The Southwestern Historical Quarterly, Volume 44, July 1940 - April, 1941 Page: 263
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Duncan Robinson writes on "Coronado and His Army," and
John L. McCarty follows with "Literature of the Plains," a
bibliography of books dealing with Plains subjects.
It is interesting to observe that the lay historical contrib-
utors outnumber the professional historians. Throughout the
book review section the needs of readers in the Panhandle
area are kept to the foreground.
The Editors of the Review have done an excellent job in
saving the history of the first generation of settlers. Unfor-
tunately, pioneer work carries its own defects. The time may
come when there will be fewer typographical errors and less
interesting articles in the Review.
John McCarty's bibliography "Literature of the Plains" should
be very useful to the Junior Historians in building up Texas
Joe Frantz, 312 Bridge Street, Weatherford, Texas, has writ-
ten a master's thesis on Newspapers of the Republic of Texas.
The material has been compiled as a series of notes, rather
than as a continuous narrative, in order to facilitate reference
to the various papers. Details discussed under each newspaper
include the dates of publication, advertising and subscription
rates, circulation agents, personnel, and political preferences.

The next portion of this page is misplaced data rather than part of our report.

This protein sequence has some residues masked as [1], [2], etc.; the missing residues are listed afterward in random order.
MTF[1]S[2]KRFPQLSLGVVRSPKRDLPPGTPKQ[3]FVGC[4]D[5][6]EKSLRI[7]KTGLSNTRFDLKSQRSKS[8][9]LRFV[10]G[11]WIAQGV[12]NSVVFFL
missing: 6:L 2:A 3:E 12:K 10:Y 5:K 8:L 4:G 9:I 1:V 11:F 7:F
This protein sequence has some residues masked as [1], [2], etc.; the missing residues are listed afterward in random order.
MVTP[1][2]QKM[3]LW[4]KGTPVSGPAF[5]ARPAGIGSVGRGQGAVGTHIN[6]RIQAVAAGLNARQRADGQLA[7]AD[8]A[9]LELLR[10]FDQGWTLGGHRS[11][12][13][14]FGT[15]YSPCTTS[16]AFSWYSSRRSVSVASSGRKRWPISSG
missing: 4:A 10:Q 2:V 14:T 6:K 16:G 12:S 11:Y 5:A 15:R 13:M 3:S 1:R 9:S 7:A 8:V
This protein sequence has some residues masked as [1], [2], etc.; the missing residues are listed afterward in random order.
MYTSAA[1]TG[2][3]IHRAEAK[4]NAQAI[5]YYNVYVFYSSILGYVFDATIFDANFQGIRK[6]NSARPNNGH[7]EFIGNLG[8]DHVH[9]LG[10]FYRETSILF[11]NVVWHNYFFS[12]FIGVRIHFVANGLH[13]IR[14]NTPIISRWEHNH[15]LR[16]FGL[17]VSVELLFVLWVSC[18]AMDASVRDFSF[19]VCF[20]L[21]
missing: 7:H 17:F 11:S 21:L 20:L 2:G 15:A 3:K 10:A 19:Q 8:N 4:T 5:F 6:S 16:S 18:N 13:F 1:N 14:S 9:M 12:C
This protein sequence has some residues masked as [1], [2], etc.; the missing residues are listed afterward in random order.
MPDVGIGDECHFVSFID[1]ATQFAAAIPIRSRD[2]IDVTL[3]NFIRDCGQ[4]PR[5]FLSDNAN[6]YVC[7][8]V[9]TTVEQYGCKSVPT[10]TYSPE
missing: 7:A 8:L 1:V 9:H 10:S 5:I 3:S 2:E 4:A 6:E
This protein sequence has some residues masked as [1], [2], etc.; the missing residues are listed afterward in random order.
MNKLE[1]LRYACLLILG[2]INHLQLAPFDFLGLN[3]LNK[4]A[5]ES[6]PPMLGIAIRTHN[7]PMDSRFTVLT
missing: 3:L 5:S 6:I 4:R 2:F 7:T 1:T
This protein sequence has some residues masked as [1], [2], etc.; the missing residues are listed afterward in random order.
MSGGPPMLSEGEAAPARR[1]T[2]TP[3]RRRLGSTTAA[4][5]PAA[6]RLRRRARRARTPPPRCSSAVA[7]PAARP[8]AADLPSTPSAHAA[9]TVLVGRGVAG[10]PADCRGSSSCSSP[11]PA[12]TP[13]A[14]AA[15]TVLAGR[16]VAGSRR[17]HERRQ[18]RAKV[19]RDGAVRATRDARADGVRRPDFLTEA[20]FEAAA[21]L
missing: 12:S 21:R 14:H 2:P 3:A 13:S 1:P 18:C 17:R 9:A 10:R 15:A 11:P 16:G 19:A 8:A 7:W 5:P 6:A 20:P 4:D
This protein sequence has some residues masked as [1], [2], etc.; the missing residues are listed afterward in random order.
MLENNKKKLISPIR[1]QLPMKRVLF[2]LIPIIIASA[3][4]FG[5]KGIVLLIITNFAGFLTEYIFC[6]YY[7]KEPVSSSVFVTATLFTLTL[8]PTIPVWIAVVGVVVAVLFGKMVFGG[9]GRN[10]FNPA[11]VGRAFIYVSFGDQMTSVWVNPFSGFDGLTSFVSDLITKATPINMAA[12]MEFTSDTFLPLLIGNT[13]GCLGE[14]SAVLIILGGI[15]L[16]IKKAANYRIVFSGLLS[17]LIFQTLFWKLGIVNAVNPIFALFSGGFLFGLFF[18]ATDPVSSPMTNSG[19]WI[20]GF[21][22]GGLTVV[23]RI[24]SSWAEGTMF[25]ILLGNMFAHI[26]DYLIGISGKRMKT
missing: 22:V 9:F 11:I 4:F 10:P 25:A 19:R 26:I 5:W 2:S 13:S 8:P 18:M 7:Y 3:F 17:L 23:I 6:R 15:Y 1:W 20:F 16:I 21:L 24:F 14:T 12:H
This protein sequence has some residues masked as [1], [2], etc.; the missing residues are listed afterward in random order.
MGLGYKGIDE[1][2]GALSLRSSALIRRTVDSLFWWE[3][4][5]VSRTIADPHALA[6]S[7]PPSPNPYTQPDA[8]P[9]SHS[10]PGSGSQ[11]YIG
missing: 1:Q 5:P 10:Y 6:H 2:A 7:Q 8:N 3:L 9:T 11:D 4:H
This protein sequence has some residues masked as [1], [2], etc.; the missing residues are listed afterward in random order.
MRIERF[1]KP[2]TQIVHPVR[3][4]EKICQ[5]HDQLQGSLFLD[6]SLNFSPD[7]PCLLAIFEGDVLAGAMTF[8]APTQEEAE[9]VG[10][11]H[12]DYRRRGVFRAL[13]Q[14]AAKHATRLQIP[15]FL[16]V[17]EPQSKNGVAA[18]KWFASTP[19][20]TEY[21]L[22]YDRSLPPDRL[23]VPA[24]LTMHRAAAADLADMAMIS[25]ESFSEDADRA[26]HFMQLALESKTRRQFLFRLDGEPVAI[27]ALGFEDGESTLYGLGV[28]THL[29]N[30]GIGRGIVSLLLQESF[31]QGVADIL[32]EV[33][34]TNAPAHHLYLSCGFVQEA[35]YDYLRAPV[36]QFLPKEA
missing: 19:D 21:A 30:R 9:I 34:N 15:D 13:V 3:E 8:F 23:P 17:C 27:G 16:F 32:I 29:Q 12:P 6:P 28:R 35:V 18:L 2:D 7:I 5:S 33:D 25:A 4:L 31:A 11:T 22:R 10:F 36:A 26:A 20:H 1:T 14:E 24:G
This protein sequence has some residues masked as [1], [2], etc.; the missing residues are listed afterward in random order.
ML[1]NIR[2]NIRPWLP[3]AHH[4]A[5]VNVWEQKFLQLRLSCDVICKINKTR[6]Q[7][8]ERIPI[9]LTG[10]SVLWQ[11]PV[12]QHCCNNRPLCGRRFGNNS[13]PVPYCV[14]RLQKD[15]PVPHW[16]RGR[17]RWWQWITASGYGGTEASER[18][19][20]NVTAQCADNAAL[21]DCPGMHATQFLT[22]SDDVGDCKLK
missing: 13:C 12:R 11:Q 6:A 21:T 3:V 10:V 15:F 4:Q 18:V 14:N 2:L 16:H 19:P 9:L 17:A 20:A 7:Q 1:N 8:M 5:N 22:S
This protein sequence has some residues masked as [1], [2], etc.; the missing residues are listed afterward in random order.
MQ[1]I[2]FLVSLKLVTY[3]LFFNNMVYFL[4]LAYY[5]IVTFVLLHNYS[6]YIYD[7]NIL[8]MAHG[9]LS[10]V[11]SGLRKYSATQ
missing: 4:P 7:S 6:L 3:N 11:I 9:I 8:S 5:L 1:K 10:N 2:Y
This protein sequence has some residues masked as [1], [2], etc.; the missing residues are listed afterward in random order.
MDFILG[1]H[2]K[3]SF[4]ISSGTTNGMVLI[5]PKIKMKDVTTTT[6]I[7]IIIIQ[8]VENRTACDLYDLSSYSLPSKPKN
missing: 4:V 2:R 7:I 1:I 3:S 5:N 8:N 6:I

Separate chapters are devoted to brief biographies of the pub-
lishers and to the problems of publishing.
One has to wonder whether the early publisher was courage-
ous or foolhardy. Certainly, the chances for financial success
were almost infinitesimal when it is considered that more than
eighty newspapers were published or promised during a period
when population, though on the upswing, was sparse and Texas
currency was practically worthless. A localized summation of
the situation was presented by the San Augustine Red-Lander
on November 25, 1841:
. . .There are more papers published now in Gal-
veston with her handful of population, than were pub-
lished in the city of New York, when she numbered
100,000 souls. The contrast is great: so great that it
is evident the newspaper publishing in Texas, has gone
far a-head [sic] of the ability of the people to patronise.
Here’s what’s next.
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Texas State Historical Association. The Southwestern Historical Quarterly, Volume 44, July 1940 - April, 1941, periodical, 1941; Austin, Texas. (texashistory.unt.edu/ark:/67531/metapth146052/m1/286/: accessed July 27, 2017), University of North Texas Libraries, The Portal to Texas History, texashistory.unt.edu; crediting Texas State Historical Association.